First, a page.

How the Brain Appreciates Art

Neuroaesthetics has adopted this distinction between art and non-art objects by seeking to identify brain areas that specifically mediate on the aesthetic appreciation of artworks.

What's the Latest Development?


Scientists have found that the area of the brain activated by viewing works of art, which were associated with positive emotions, is the same area involved in the processing of negative emotions like disgust and pain. This is because "the nature of this appraisal depends very strongly on what one's current physiological state is. The sight of chocolate cake will lead to positive aesthetic emotions if I'm famished but to feelings of disgust if I'm sick to my stomach." So evaluating a work of art also entails evaluating how one feels at the time of viewing. 

What's the Big Idea?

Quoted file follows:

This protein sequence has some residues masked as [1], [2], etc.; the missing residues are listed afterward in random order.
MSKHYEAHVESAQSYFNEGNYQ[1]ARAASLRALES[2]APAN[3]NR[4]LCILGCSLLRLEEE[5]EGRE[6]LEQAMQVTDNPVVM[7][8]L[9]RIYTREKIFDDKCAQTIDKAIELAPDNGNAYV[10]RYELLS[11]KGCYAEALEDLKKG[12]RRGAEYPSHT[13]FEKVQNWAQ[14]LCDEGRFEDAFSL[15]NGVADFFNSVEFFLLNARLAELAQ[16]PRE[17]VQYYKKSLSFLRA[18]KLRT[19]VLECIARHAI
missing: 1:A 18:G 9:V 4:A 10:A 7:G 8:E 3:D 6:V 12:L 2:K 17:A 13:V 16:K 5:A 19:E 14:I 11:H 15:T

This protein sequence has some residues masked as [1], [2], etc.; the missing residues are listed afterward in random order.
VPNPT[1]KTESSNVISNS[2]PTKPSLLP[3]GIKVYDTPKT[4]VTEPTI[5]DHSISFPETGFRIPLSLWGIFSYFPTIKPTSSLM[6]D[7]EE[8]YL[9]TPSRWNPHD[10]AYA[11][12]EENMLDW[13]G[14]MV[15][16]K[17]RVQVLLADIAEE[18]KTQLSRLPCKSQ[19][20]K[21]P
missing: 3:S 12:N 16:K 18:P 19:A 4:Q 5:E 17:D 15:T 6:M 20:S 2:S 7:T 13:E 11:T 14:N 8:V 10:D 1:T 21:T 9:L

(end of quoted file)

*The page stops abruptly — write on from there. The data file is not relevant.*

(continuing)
Philosophers have long spoken of aesthetic appreciation as though it were a distinct faculty of the mind. On a certain level, it seems reasonable that we do not look at a burrito the same way we look at a Vermeer painting. But neuroimaging devices show that our approval or disapproval of something is processed by the same part of the brain. "The most reasonable evolutionary hypothesis is that the aesthetic system of the brain evolved first for the appraisal of objects of biological importance, including food sources and suitable mates, and was later co-opted for artworks such as paintings and music."

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